In FreakonomicsLevitt attributes the decrease in crime to two primary factors: If the big picture is clear enough to decide, then decide from this without using a magnifying glass.
Afterword In the newly-penned afterword to The Tipping Point, Gladwell updates a number of the case studies and anecdotes offered in the original text with new data. This Gladwells tipping point doubt on Gladwell's assertion that specific types of people are responsible for bringing about large levels of change.
The study found that it took an average of six links to deliver each letter. Gladwell explains how an expert's ability to "thin slice" can be corrupted by their likes and dislikes, prejudices, and stereotypes even unconscious ones.
Which is an idea that most people love, since they don't want to have to do all that boring study anyhow. But here his story has helped people, in a belief that they want to have, which is that intuition works magically; and that belief, is false. The Stickiness Factor[ edit ] The Stickiness Factor refers to the specific content of a message that renders its impact memorable.
Of particular interest to Gladwell was the finding that just three friends of the stockbroker provided the final link for half of the letters that arrived successfully.
Mavens are people who have a strong compulsion to help other consumers by helping them make informed decisions.
Gladwell attributes the social success of Connectors to the fact that "their ability to span many different worlds is a function of something intrinsic to their personality, some combination of curiosity, self-confidence, sociability, and energy". This idea suggests that spontaneous decisions are often as good as—or even better than—carefully planned and considered ones.
A connector is essentially the social equivalent of a computer network hub. Focus, Test, Believe In this chapter, Gladwell concludes with an account of the type of solution that reflects an understanding of the concept of the tipping point: Gladwell describes the bystander effectand explains how Dunbar's number plays into the tipping point, using Rebecca Wells ' novel Divine Secrets of the Ya-Ya Sisterhoodevangelist John Wesleyand the high-tech firm W.
If the environment or historical moment in which a trend is introduced is not right, it is not as likely that the tipping point will be attained. Popular children's television programs such as Sesame Street and Blue's Clues pioneered the properties of the stickiness factor, thus enhancing effective retention of educational content as well as entertainment value.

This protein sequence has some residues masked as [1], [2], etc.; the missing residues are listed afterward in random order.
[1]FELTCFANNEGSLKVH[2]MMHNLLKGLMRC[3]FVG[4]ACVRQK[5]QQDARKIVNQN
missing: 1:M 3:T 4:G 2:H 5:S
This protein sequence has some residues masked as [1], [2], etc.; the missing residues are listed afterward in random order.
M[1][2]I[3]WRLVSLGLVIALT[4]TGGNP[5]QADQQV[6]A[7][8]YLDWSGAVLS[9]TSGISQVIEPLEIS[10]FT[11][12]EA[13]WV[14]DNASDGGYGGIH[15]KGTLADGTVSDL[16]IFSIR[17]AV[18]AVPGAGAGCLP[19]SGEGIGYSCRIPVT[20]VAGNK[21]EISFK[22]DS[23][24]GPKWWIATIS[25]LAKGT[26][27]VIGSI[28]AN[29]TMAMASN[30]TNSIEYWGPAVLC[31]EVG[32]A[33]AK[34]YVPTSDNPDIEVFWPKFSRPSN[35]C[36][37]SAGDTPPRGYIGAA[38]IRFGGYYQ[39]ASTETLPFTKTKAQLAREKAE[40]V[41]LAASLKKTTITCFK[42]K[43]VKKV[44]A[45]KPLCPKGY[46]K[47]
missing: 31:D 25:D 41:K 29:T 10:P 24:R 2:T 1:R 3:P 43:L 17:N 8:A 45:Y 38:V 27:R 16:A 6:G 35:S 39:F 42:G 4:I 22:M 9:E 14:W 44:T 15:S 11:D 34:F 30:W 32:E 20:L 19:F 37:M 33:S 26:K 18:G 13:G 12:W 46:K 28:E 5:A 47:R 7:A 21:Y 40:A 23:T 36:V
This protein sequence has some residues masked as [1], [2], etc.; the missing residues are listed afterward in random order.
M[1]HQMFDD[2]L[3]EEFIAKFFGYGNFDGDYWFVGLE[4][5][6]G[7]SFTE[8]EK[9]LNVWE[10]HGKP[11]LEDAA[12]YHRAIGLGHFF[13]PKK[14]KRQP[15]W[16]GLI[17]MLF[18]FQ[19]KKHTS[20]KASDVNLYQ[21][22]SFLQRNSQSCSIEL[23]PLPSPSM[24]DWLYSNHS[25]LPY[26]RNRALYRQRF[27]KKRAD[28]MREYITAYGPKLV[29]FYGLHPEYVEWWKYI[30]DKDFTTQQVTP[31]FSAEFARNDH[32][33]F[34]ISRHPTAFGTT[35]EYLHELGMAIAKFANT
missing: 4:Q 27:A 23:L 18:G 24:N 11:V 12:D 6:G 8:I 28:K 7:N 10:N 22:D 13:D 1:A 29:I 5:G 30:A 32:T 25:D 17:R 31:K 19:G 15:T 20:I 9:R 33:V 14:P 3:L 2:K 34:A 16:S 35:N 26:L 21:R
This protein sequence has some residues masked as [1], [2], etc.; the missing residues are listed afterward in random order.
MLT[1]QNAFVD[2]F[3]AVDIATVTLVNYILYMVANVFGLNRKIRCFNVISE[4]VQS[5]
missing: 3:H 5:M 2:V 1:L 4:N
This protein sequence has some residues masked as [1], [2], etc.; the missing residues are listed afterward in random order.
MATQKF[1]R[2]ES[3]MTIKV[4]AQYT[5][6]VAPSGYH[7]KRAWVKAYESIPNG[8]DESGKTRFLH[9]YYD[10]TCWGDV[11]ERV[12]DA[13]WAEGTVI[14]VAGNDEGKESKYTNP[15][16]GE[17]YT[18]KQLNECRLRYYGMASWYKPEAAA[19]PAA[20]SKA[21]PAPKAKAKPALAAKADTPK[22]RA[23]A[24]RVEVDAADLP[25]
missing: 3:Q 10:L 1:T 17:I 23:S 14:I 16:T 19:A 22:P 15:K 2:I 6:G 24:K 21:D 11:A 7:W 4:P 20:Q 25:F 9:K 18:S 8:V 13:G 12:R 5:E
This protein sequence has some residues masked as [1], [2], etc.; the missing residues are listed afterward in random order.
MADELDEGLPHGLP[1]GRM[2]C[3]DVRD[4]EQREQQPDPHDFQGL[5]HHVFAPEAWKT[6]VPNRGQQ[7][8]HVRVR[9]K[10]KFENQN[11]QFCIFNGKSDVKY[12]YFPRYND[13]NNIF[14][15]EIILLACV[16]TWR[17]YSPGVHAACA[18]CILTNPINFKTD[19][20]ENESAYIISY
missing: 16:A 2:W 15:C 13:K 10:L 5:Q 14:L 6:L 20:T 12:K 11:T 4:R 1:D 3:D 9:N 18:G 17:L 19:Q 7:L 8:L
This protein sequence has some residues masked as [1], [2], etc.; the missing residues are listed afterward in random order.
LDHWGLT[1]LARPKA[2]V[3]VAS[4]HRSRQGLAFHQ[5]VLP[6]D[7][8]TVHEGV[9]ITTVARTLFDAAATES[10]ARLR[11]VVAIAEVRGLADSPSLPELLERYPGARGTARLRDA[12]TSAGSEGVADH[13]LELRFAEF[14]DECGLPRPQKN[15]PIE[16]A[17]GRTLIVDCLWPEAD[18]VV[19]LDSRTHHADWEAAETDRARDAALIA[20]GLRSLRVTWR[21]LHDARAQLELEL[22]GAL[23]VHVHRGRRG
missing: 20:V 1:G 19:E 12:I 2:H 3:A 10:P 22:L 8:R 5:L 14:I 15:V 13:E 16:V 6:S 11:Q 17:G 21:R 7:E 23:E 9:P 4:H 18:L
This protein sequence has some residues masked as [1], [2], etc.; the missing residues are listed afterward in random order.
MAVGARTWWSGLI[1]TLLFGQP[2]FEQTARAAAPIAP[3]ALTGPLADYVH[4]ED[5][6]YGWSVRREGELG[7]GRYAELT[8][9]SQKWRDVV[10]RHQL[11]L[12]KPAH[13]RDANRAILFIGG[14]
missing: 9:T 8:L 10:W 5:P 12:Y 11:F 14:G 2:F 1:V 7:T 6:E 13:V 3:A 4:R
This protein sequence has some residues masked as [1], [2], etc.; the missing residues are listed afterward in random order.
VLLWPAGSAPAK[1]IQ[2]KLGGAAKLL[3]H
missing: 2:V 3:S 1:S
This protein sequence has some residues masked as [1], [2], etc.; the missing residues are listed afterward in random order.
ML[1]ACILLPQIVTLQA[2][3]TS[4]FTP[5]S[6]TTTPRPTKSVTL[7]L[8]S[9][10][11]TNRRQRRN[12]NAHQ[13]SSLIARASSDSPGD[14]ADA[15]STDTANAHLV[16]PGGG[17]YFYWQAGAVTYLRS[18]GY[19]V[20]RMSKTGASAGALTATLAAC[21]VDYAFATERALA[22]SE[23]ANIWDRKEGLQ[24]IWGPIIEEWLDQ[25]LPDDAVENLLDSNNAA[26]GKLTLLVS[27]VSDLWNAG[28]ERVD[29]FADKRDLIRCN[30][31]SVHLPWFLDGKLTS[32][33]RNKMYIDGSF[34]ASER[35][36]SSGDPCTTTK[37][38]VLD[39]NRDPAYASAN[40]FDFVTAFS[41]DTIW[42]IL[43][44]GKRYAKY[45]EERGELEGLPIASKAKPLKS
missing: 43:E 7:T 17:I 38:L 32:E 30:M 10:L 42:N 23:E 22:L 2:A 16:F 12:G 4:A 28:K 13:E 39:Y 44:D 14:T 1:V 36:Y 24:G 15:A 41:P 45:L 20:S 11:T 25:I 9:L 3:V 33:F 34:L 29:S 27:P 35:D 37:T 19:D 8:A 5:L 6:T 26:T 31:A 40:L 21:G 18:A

For example, George Despinis, head of the Acropolis Museum in Athenssaid "Anyone who has ever seen a sculpture coming out of the ground could tell that that thing has never been in the ground".
Condon's cultural microrhythms study.
In the disease epidemic model Gladwell introduced in Chapter 1, he demonstrated that many outbreaks could be traced back to a small group of infectors.Listen to Tipping Point by Malcolm Gladwell at dominicgaudious.netess to Titles Forever · Look for Our Great Apps · Access to Titles Foreverthe most flexible & value-focused audiobook services – dominicgaudious.net The Tipping Point: How Little Things Can Make a Big Difference is the debut book by Malcolm Gladwell, first published by Little, Brown in Gladwell defines a tipping point as "the moment of critical mass, the threshold, the boiling point".
The book seeks to explain and describe the "mysterious" sociological changes that mark everyday life. Jan 11, · Drawing on cutting-edge neuroscience and psychology and displaying all of the brilliance that made The Tipping Point a classic, Blink changes the way you'll understand every decision you make.
Never again will you think about thinking the same way. tipping point malcolm gladwell stickiness factor sesame street power of context new york paul revere hush puppies little things york city connectors mavens big difference make a big thought provoking case studies tipping points mavens and salesmen things can make word of mouth blues clues/5.
1-Sentence-Summary: The Tipping Point explains how ideas spread like epidemics and which few elements need to come together to help an idea reach the point of critical mass, where its viral effect becomes unstoppable.
Read in: 4 minutes. Favorite quote from the author: Malcolm Gladwell is your friendly, Canadian journalist next door. Blink: The Power of Thinking Without Thinking () is Malcolm Gladwell's second book. It presents in popular science format research from psychology and behavioral economics on the adaptive unconscious: mental processes that work rapidly and automatically from relatively little dominicgaudious.net considers both the strengths of the adaptive unconscious, for example in expert judgment, and its.Download